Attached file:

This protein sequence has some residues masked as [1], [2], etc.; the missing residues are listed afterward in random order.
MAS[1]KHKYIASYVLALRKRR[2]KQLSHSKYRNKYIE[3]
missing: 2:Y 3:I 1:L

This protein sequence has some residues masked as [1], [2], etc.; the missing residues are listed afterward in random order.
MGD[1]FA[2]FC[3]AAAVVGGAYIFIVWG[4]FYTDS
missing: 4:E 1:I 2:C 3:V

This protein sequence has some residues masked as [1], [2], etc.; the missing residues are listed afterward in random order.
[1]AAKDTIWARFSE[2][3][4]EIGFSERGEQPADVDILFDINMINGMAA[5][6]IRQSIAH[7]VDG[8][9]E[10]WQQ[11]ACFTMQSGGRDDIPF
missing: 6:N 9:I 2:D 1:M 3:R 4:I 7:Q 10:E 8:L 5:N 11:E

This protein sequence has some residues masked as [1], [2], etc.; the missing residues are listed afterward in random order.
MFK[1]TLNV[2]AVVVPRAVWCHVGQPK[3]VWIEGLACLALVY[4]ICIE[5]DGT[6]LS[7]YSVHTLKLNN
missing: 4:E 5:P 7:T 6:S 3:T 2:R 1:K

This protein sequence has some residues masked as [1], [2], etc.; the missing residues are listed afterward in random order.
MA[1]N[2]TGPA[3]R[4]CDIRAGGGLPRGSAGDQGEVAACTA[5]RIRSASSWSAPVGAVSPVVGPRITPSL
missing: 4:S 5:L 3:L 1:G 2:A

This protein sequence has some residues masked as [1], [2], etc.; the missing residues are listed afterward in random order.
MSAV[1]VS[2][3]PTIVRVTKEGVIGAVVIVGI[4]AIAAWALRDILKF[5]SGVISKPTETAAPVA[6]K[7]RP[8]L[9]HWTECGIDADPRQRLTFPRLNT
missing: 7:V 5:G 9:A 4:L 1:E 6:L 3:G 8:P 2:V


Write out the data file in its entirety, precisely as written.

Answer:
This protein sequence has some residues masked as [1], [2], etc.; the missing residues are listed afterward in random order.
MAS[1]KHKYIASYVLALRKRR[2]KQLSHSKYRNKYIE[3]
missing: 2:Y 3:I 1:L

This protein sequence has some residues masked as [1], [2], etc.; the missing residues are listed afterward in random order.
MGD[1]FA[2]FC[3]AAAVVGGAYIFIVWG[4]FYTDS
missing: 4:E 1:I 2:C 3:V

This protein sequence has some residues masked as [1], [2], etc.; the missing residues are listed afterward in random order.
[1]AAKDTIWARFSE[2][3][4]EIGFSERGEQPADVDILFDINMINGMAA[5][6]IRQSIAH[7]VDG[8][9]E[10]WQQ[11]ACFTMQSGGRDDIPF
missing: 6:N 9:I 2:D 1:M 3:R 4:I 7:Q 10:E 8:L 5:N 11:E

This protein sequence has some residues masked as [1], [2], etc.; the missing residues are listed afterward in random order.
MFK[1]TLNV[2]AVVVPRAVWCHVGQPK[3]VWIEGLACLALVY[4]ICIE[5]DGT[6]LS[7]YSVHTLKLNN
missing: 4:E 5:P 7:T 6:S 3:T 2:R 1:K

This protein sequence has some residues masked as [1], [2], etc.; the missing residues are listed afterward in random order.
MA[1]N[2]TGPA[3]R[4]CDIRAGGGLPRGSAGDQGEVAACTA[5]RIRSASSWSAPVGAVSPVVGPRITPSL
missing: 4:S 5:L 3:L 1:G 2:A

This protein sequence has some residues masked as [1], [2], etc.; the missing residues are listed afterward in random order.
MSAV[1]VS[2][3]PTIVRVTKEGVIGAVVIVGI[4]AIAAWALRDILKF[5]SGVISKPTETAAPVA[6]K[7]RP[8]L[9]HWTECGIDADPRQRLTFPRLNT
missing: 7:V 5:G 9:A 4:L 1:E 6:L 3:G 8:P 2:V